If you’re having trouble getting rid of things, Kondo has a method and it works. Start with clothing, shoes, books, then gradually work up to personal items, letters, papers, and finally mementos and photographs. I grew up thinking photographs were sacred. Back then we had little canisters in our cameras. We’d take photos then remove the canister and drive to the local camera store and put the case in an envelope for drop off. We’d wait an entire week for our photos to be developed and it wasn’t until we picked them back up and opened the envelope that we knew if they turned out or not. Not all of them turned out, of course, but we usually kept them anyway because they were expensive and we paid to see them. Most of us have photos like that stuck in a box. What good are they doing there? It’s time to get in those boxes. Don’t wait until old age seeps in and your eyes are as blurry as the photos. Get them out now and toss the ones where everyone has their eyes shut and keep the others. Not every photo is necessary to tell the story of your memory. It’s the memory you want to cherish, not the photographs.
As for papers and paperwork, Kondo advocates eliminating almost all it—the stuff jammed into file folders that you NEVER look at or need. Warranties, instructions for how to use your DVR, letters from way back in grade school. You don’t need all that stuff and unless you live to be 200, you’re probably not going to have time to pour through all those old letters. I’ve got plans for when I’m old and it doesn’t include sitting in rocker staring at Christmas cards from 1992.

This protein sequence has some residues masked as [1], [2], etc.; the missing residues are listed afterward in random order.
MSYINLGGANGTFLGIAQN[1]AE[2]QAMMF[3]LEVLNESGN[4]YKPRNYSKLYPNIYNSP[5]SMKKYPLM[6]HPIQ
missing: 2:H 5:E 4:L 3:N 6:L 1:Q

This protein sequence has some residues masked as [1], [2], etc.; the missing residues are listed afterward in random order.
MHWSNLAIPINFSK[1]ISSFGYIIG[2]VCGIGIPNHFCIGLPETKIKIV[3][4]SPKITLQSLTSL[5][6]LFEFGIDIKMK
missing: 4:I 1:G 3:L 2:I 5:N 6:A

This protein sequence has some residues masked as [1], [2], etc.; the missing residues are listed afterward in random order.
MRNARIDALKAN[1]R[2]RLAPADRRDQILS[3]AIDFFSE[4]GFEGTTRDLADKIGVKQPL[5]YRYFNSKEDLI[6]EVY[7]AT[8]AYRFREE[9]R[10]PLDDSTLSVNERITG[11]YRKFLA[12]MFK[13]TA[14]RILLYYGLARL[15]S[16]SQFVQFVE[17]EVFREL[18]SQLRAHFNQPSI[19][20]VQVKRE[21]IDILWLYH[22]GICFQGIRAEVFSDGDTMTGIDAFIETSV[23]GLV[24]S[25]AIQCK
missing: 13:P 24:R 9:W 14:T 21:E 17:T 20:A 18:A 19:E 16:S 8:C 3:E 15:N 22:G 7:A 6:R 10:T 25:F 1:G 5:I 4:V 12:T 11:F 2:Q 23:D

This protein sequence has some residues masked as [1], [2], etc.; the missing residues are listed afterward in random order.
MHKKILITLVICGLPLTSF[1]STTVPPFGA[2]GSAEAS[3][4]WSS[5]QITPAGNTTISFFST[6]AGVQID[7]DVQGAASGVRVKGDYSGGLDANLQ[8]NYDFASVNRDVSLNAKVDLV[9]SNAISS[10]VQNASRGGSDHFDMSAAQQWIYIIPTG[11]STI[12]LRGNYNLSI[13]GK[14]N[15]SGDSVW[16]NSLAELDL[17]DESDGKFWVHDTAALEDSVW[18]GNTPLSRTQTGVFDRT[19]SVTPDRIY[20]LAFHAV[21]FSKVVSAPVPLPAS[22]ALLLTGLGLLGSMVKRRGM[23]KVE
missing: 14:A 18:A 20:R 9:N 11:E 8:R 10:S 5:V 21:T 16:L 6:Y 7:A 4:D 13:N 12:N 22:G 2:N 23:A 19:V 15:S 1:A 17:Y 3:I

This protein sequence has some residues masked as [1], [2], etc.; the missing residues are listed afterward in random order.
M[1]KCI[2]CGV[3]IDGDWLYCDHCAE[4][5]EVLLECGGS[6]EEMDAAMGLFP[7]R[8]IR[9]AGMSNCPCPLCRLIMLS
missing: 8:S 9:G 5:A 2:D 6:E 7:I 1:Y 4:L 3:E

The measure of anything, when you’re asking yourself, “should I keep this or toss it?” is this…DOES IT SPARK JOY?
“Keep only those things that speak to your heart. Then take the plunge and discard all the rest.” –Kondo, page 42
I’m not good at math, but this is an equation I can understand. If you love it=keep it. If you don’t=give it away, get rid of it. Don’t turn it into another process. Just do it. That shirt or book or stack of unused stationary will be happier with someone who uses it and enjoys it. FYI, you don’t need 20 packs of Post-it notes. SHARE.
The other point Kondo makes that I LOVE and has helped transform my living space more than any other, is folding and storing everything vertically. Rather than placing clothes in a drawer one on top of the other like a display at the mall, place everything side by side vertically so it lines up horizontally across your drawer. Then when you open the drawer you can view everything at once. It saves space and your clothes look better when folded into a rectangle. It’s amazing!
When everything has a space in your home, you feel like you belong too. When you’re surrounded ONLY by what you love, it’s as if the universe is speaking to you, reflecting back what you value and your life comes into true focus. It’s a great feeling. Walking into a room, seeing what you love organized; it does something for your brain. I’m pretty sure it’s the same effect as eating a box full of expensive chocolates. It feels delicious. Your stuff—the things you love—look better too. And you’re able to focus on what’s actually important, not stuff, but people and relationships, your goals and pursuits. You can go for that walk or get on your treadmill (when the clothes are taken off). The more stuff you have, the more time you spend managing it.
Yes, it’s hard to let things go, but what you get in exchange is a richer fuller existence. In 90 days we’ll be packing up and leaving Sweden. I’ll be going back to the US a lot lighter—my household goods will be lean and mean. And with less to pack there will be less to unpack. I’ll have more time to enjoy the people I meet and my new neighborhood.
So thank you mice and thank you frustration and thank you back-breaking pain after hours and hours of cleaning, because you helped me reevaluate my stuff, my life and gave me greater focus for the coming year. Tidying really is magic!
(Featured artwork from Waffle Love in Provo, Utah.)